Autoimmune hemolytic anemia

Schistocytes: microagiopathic hemolytic


Target cells: thalassemias Anemia, intravascular prostheses
Causes of Hemolysis
Abnormalities of RBC interior
Enzyme defects HEREDITARY
Hemoglobinopathies
INTRACORPUSCULAR RBC membrane abnormalities
Hereditary spherocytosis, etc
Paroxysmal nocturnal
hemoglobinuria
Spur cell anemia
Extrinsic factors
Hypersplenism ACQUIRED
EXTRACORPUSCULAR Antibody: immune hemolysis
Microangiopathic hemolysis
Infections, toxins, etc.

Back to Questions
HEMOLYTIC ANEMIA

COOMB’S TEST

NEGATIVE POSITIVE

EXTRACORPUSCULAR

AUTOIMMUNE HEMOLYTIC ANEMIA


Primary
Secondary (CT disease, drugs)
Isoimmune Hemolytic Disease
Rh,ABO, mismatched transfusion
HEMOLYTIC ANEMIA

COOMB’S TEST

NEGATIVE POSITIVE

CORPUSCULAR EXTRACORPUSCULAR

Hemoglobinopathies Idiopathic
Enzymopathies Secondary
Membrane Defects Drugs
Morphology Infection
Autohemolysis Microangiopathic
Osmotic Fragility
Immune-mediated
hemolysis
 Usually due to IgG or IgM antibodies
with specificity to antigens on red cell
membrane(autoantibodies) or with
alloantigens on transfused RBC
(alloantibodies)
 Diagnostic tool: Coomb’s antiglobulin
test
 Direct: ability of anti-IgG or anti-C3

sera to agglutinate patient’s RBC


 Indirect: serum of patient incubated

with normal RBC & antibody is


detected with anti-IgG
Hemolysis due to
Antibodies
 Warm-Antibody  Cold-Antibody
Immunohemolytic Immunohemolytic
anemia Anemia
 Idiopathic
 Cold-agglutinin
 Lymphomas
disease
 SLE & other collagen
 Acute:
vascular disease
Mycoplasma,
 Drugs
infectious
 Alpha methyl dopa
mononucleosis
 Penicillin
 Chronic:
 Quinidine
idiopathic,
 Postviral infections
lymphoma
 Other tumors
 Paroxysmal cold

hemoglobinuria
Treatment: Autoimmune
hemolytic anemia
 Glucocorticoids: Prednisone
 Splenectomy
 Immunosuppressive drugs
 Blood transfusion for severe
anemia
Case 1-04-01
 48 year old male farmer with
progressive weakness and pallor
 no jaundice nor
hepatosplenomegaly
petechiae noted on both L.E.’s
Case 1-04
 CBC:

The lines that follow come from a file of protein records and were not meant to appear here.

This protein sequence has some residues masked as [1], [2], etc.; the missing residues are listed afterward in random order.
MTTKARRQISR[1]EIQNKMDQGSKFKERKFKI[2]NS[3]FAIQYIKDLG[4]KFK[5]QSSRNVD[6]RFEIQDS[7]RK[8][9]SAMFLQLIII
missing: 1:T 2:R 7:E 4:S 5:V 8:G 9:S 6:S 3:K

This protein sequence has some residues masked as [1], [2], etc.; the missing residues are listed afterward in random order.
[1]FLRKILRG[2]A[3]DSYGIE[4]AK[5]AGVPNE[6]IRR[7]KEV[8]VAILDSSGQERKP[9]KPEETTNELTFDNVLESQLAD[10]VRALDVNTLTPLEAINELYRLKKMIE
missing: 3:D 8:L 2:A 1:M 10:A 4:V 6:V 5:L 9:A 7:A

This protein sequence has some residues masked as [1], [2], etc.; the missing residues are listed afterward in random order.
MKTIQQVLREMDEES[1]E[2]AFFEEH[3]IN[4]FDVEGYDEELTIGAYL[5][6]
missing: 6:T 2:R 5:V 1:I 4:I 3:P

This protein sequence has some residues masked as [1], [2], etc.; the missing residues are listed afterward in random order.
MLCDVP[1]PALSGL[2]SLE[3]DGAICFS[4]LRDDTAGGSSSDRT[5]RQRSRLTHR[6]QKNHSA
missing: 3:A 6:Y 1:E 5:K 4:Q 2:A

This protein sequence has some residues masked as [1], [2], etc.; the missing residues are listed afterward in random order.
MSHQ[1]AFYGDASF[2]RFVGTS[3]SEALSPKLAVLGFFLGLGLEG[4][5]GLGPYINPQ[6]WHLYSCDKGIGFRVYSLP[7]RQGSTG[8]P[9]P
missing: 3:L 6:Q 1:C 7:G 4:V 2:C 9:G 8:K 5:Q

Hb:7 gm/dl Hct:
21
WBC: 3,000
lymph: 48%
segs:
52%
Platelet count:
80,000
 Reticulocyte
Count:5 x 10-3
Interpretation?
 Pancytopenia (anemia, leukopenia,
thrombocytopenia)
 Reticulocyte index low
 Peripheral smear: normocytic,
slightly hypochromic RBC,
leukopenia, platelets nil

 Bone marrow failure


Back to algorithm
Case 1-04-01
 What examination will establish
the diagnosis in this case?
Diagnosis of hypoproliferative anemias
Tests Iron Inflammatio Renal Hypometaboli
deficiency n disease c states
anemia Mild- mild Mild- mild
severe severe
MCV (fl) 70-90 80-90 90 90
morpholog Normo- normo normo normo
y micro
Serum Iron <30 <50 normal normal
TIBC >360 <300 normal normal
Saturation <10 10-20 normal normal
%
Serum <15 30-200 115-150 normal
ferritin
Iron stores 0 2-4+ 1-4+ normal

Adamson, J in Harrison’s Principles of Internal Medicine, 15


th
ed., 2001
Back to Case 1-04-01
Bone marrow examination

 Bone marrow
aspiration
 Smear for

morphology
 Flow cytometry

 Cytogenetics

 Bone marrow
biopsy
 cellularity
Normal bone marrow

Fatty marrow: Aplastic anemia


Classification of Aplastic Anemia
 Acquired  Inherited
 Secondary  Fanconi’s anemia

 Radiation  Dyskeratosis congenita

 Drugs/chemicals  Shwachman-Diamond

 Viruses syndrome
 Reticular dysgenesis
• EBV
 Amegakaryocytic
• Hepatitis (non-A,
non-B, non-C) thrombocytopenia
 Familial aplastic
• Parvovirus B19
• HIV1 anemias
 Immune diseases

• Eosinophilic
fascitis
• Hypoimmunoglob
ulinemia
• Thymoma/thymic
ca
• GVHD
 PNH

 Pregnancy

 Idiopathic
Treatment: Aplastic
Anemia
 Treatment of identifiable cause
 Supportive care
 Blood component therapy

 Treatment of infections

 Severe acquired AA:


 Stem cell transplantation

 Immunosuppression

 ALG or ATG + cyclosporine

 Moderate
 Androgens
Summary
 History and Physical examination are essential in the
assessment of a patient who may have anemia
 CBC, done and reported correctly is an important tool in
anemia
 Confirms presence of anemia

 Clues to the type and possible etiology of anemia

 Additional tests indicated depending on type of anemia


 Bone marrow examination

 Iron studies

 Hemoglobin electrophoresis

 Blood chemistries

 Vitamin levels: B12, folic acid

 Coomb’s test

 Others

 Treatment depends on the cause


Acknowledgements:
This presentation has been the
collective effort of the following
members of the staff of the
Section:
 Gina V. Panuncialman, MD
 Priscilla B. Caguioa, MD
 Irene D. Castillo, MD